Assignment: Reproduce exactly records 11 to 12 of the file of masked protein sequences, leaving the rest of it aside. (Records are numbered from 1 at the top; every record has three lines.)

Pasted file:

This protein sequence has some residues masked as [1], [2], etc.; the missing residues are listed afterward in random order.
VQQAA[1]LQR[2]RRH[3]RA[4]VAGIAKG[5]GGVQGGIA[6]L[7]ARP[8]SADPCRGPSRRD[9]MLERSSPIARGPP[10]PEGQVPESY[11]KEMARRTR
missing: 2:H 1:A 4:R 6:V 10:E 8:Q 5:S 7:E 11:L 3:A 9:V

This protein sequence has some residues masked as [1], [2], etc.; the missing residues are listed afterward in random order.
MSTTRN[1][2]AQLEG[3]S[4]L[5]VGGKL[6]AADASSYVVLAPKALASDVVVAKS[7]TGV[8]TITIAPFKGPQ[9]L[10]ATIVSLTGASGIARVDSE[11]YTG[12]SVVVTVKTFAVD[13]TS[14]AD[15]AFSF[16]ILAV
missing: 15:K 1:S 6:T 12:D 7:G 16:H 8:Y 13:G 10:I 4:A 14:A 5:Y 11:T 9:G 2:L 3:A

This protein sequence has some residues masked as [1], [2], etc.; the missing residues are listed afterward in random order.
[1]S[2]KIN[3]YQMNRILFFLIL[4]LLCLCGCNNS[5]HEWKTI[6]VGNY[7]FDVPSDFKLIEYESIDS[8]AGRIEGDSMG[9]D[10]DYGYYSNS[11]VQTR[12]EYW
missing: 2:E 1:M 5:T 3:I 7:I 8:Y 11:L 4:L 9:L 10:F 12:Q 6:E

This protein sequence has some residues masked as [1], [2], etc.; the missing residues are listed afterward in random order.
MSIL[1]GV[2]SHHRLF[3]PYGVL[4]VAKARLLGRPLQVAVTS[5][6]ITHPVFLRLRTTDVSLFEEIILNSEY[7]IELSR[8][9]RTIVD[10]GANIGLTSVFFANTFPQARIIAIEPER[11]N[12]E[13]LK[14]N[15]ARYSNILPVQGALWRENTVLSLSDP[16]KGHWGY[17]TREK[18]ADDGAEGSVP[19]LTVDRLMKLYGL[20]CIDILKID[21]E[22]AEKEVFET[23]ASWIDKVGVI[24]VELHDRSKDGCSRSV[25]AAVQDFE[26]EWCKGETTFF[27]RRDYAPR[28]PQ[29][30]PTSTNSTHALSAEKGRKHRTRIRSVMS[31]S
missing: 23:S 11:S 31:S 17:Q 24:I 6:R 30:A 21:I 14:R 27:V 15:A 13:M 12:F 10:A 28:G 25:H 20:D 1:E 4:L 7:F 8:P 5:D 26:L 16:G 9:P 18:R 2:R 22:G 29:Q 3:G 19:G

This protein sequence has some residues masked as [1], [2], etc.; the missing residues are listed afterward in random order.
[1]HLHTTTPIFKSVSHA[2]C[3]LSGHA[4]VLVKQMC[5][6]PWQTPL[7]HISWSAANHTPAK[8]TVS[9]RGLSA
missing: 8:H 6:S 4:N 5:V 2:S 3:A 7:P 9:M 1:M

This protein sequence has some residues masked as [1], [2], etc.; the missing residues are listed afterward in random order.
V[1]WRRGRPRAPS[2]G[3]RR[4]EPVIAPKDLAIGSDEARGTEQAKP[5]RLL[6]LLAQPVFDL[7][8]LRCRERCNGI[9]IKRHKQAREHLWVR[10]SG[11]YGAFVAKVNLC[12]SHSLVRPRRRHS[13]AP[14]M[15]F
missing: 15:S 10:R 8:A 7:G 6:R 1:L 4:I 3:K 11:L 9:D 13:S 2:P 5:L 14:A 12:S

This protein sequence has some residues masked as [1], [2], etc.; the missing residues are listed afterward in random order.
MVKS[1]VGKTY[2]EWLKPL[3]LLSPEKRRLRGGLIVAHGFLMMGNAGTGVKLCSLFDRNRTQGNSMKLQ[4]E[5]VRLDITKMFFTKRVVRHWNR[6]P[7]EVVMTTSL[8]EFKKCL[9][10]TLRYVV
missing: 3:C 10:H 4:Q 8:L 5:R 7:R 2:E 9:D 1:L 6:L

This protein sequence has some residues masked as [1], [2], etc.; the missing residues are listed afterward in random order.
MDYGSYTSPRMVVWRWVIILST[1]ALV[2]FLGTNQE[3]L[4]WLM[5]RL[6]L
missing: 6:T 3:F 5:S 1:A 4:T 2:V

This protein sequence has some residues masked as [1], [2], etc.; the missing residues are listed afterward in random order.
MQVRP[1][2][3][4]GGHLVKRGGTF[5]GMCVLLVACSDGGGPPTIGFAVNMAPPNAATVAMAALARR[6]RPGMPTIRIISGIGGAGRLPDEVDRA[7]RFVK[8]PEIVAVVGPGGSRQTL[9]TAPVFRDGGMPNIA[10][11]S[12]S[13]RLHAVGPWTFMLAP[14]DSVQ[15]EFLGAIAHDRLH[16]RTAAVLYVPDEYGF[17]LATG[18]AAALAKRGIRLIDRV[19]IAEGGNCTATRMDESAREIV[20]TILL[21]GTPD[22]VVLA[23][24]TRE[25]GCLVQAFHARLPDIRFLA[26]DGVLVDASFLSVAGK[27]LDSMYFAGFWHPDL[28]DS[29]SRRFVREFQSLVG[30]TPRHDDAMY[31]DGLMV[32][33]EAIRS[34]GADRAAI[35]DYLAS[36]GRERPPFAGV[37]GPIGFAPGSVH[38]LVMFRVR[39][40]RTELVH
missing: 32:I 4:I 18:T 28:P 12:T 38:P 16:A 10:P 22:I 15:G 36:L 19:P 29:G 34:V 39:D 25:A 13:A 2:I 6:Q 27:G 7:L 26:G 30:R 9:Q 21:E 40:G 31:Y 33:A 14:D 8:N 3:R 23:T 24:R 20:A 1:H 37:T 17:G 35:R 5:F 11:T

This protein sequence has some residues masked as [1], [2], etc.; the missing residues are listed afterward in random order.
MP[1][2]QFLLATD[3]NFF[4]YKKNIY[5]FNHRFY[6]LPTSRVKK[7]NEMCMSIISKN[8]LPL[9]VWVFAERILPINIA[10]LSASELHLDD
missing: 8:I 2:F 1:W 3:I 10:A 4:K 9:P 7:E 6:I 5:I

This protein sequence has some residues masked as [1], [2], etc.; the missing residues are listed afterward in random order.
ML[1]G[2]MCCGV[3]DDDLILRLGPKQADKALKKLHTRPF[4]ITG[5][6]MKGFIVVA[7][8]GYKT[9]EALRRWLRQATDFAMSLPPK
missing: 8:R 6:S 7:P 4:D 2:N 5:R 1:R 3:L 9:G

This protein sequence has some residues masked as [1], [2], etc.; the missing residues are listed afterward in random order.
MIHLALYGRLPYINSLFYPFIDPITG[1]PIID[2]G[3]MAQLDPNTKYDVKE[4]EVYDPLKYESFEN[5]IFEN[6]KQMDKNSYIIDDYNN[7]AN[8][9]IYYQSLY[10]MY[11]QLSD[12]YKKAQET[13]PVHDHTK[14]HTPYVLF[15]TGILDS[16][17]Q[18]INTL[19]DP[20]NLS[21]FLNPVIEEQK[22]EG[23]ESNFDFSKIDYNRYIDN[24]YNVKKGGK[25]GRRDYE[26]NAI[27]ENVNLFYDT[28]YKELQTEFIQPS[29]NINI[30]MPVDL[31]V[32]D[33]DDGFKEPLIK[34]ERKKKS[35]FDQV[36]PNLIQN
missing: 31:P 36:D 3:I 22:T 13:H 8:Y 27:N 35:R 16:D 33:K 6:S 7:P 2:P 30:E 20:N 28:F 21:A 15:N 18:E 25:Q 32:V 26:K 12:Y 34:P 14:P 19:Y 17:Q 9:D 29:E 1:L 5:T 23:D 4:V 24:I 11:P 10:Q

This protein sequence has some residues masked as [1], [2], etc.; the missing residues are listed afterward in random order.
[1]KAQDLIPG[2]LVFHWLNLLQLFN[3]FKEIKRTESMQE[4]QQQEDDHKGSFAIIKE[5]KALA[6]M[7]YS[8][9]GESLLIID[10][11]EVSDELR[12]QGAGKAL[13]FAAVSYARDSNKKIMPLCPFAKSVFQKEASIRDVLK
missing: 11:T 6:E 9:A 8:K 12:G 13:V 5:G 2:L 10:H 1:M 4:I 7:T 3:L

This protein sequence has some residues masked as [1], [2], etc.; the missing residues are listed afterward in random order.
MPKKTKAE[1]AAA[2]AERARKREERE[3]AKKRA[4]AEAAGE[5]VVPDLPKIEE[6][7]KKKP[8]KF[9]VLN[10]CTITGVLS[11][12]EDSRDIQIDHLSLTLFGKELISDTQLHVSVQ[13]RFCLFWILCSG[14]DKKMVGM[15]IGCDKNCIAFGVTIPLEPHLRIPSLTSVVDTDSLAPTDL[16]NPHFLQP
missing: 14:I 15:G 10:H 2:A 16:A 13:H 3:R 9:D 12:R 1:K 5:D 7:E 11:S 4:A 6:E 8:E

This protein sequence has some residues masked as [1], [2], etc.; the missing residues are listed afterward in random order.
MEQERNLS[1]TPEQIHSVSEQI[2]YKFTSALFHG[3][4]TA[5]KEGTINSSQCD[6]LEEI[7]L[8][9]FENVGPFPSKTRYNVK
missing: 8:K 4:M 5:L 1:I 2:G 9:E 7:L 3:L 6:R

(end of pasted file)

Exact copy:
This protein sequence has some residues masked as [1], [2], etc.; the missing residues are listed afterward in random order.
ML[1]G[2]MCCGV[3]DDDLILRLGPKQADKALKKLHTRPF[4]ITG[5][6]MKGFIVVA[7][8]GYKT[9]EALRRWLRQATDFAMSLPPK
missing: 8:R 6:S 7:P 4:D 2:N 5:R 1:R 3:L 9:G

This protein sequence has some residues masked as [1], [2], etc.; the missing residues are listed afterward in random order.
MIHLALYGRLPYINSLFYPFIDPITG[1]PIID[2]G[3]MAQLDPNTKYDVKE[4]EVYDPLKYESFEN[5]IFEN[6]KQMDKNSYIIDDYNN[7]AN[8][9]IYYQSLY[10]MY[11]QLSD[12]YKKAQET[13]PVHDHTK[14]HTPYVLF[15]TGILDS[16][17]Q[18]INTL[19]DP[20]NLS[21]FLNPVIEEQK[22]EG[23]ESNFDFSKIDYNRYIDN[24]YNVKKGGK[25]GRRDYE[26]NAI[27]ENVNLFYDT[28]YKELQTEFIQPS[29]NINI[30]MPVDL[31]V[32]D[33]DDGFKEPLIK[34]ERKKKS[35]FDQV[36]PNLIQN
missing: 31:P 36:D 3:I 22:T 13:H 8:Y 27:N 35:R 16:D 33:K 6:S 7:P 2:P 30:E 20:N 28:F 21:A 15:N 18:E 25:Q 32:V 26:K 12:Y 34:P 14:P 19:Y 17:Q 9:D 29:E 1:L 5:T 23:D 4:V 24:I 11:P 10:Q